Getting Started with PostgreSQL

The basic building blocks that power the best database of the planet


9 min read

Getting Started with PostgreSQL


You know basic SQL.

You want to learn PostgreSQL for your upcoming project

Introduction to PostgreSQL and Its Significance

PostgreSQL, often referred to as Postgres is a powerful, open-source object-relational database management system (ORDBMS). It's a favourite among developers, and there's a good reason for that.

Let's dive into what makes PostgreSQL special and why it might be the right choice for your career.

PostgreSQL is a database system that uses the SQL language, but with some unique twists. It's known for its robustness, scalability, and flexibility. Unlike some other database systems, PostgreSQL supports both SQL (relational) and JSON (non-relational) querying, making it incredibly versatile.

PostgreSQL is one of the best database systems for many use cases. Here's why:

  1. Open Source: Being open-source means that it's free to use and has a strong community of developers constantly improving it. You can even contribute if you feel like it!

  2. Performance: PostgreSQL offers excellent performance, especially when dealing with complex queries. Its indexing, optimization, and concurrency control are top-notch.

  3. Features: From full-text search to JSON support, Postgres has a wide array of features that can cater to various needs. Its extensibility allows you to add even more functionality through custom plugins.

  4. Reliability: It's known for its rock-solid reliability and data integrity. Transactions are ACID-compliant, ensuring that your data remains consistent.

  5. Community and Support: With a large and active community, finding help or resources is never a problem. There are plenty of tutorials, forums, and experts ready to assist.

In the upcoming section, we will start by setting up our development environment and then eventually make our way to the most important concepts of PostgreSQL

Installing PostgreSQL and Setting Up Your Environment

Here’s the quickest way to start a working PostgreSQL service on your local computer.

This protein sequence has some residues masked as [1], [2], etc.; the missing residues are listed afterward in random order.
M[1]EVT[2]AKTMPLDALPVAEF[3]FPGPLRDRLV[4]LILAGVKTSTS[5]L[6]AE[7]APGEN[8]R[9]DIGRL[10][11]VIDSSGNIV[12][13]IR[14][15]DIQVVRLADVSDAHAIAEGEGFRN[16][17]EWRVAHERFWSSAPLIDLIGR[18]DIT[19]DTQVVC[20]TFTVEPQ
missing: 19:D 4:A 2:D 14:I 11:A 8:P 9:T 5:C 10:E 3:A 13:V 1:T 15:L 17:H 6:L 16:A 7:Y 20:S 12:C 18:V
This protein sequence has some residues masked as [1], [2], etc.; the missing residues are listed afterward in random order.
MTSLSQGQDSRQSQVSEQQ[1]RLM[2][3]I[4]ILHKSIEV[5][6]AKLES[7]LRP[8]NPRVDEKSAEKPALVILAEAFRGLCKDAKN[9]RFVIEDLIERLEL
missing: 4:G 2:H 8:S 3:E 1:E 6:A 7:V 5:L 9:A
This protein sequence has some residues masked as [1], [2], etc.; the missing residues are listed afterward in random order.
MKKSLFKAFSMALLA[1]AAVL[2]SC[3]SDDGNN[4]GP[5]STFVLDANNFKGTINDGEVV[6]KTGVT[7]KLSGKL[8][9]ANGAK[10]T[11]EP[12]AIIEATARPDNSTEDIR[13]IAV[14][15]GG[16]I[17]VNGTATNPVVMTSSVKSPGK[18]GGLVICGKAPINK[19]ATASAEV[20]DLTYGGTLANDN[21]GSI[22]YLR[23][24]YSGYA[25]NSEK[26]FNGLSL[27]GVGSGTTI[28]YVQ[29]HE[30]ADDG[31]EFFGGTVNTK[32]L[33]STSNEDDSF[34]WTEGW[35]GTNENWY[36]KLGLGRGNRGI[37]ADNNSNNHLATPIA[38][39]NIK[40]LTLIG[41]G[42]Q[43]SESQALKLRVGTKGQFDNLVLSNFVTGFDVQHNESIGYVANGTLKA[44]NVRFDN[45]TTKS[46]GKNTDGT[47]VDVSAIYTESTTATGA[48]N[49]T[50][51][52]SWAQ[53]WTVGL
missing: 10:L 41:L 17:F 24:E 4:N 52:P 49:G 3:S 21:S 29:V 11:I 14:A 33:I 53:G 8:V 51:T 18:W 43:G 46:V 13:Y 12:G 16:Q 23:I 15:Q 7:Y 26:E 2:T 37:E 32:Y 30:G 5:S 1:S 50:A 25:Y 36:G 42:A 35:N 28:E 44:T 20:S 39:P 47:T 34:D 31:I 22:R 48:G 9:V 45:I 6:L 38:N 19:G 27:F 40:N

Step 1: Install Docker

Step 2: Copy and paste this code into compose.yaml

version: '3.8' # Use the desired version of Docker Compose

  postgres: # installs PostgreSQL
    image: postgres:latest # Use the latest PostgreSQL image from Docker Hub
    container_name: my-postgres-db # Set the name of the container
      POSTGRES_DB: humanresources # Specify the name of the database
      POSTGRES_USER: admin # Set the username for the database
      POSTGRES_PASSWORD: admin#123 # Choose a secure password for the user
      - "5432:5432" # Map host port to container port
      - postgres-data:/var/lib/postgresql/data # Mount a volume for persistent data

  pgadmin: #installs pgAdmin
    image: dpage/pgadmin4:latest
    container_name: my-pgadmin
      PGADMIN_DEFAULT_PASSWORD: mypgadminpassword
      - "80:80"
      - pgadmin-data:/var/lib/pgadmin

Step 3:

docker compose up

Now open http://localhost/ to connect to your PgAdmin Console

Enter the username and password as per the docker compose file and you are good to go.

Connecting PgAdmin to PostgreSQL DB

  1. Access pgAdmin: Open a web browser and navigate to http://localhost. You'll be presented with the pgAdmin login page.

  2. Log in to pgAdmin: Use the credentials you set in the PGADMIN_DEFAULT_EMAIL and PGADMIN_DEFAULT_PASSWORD environment variables in the Docker Compose file. Enter the email and password and click "Sign in."

  3. Add a PostgreSQL Server: Once logged in, you'll be in the pgAdmin dashboard. To add a PostgreSQL server:

    • Click on "Add New Server" under the "Quick Links" section or navigate to "Servers" in the left sidebar and right-click to choose "Create" > "Server..."

    • In the "General" tab:

      • Enter a name for the server, e.g., "My PostgreSQL Server."
    • In the "Connection" tab:

      • Host name/address: Use the name of the postgres service defined in the Docker Compose file, which is postgres.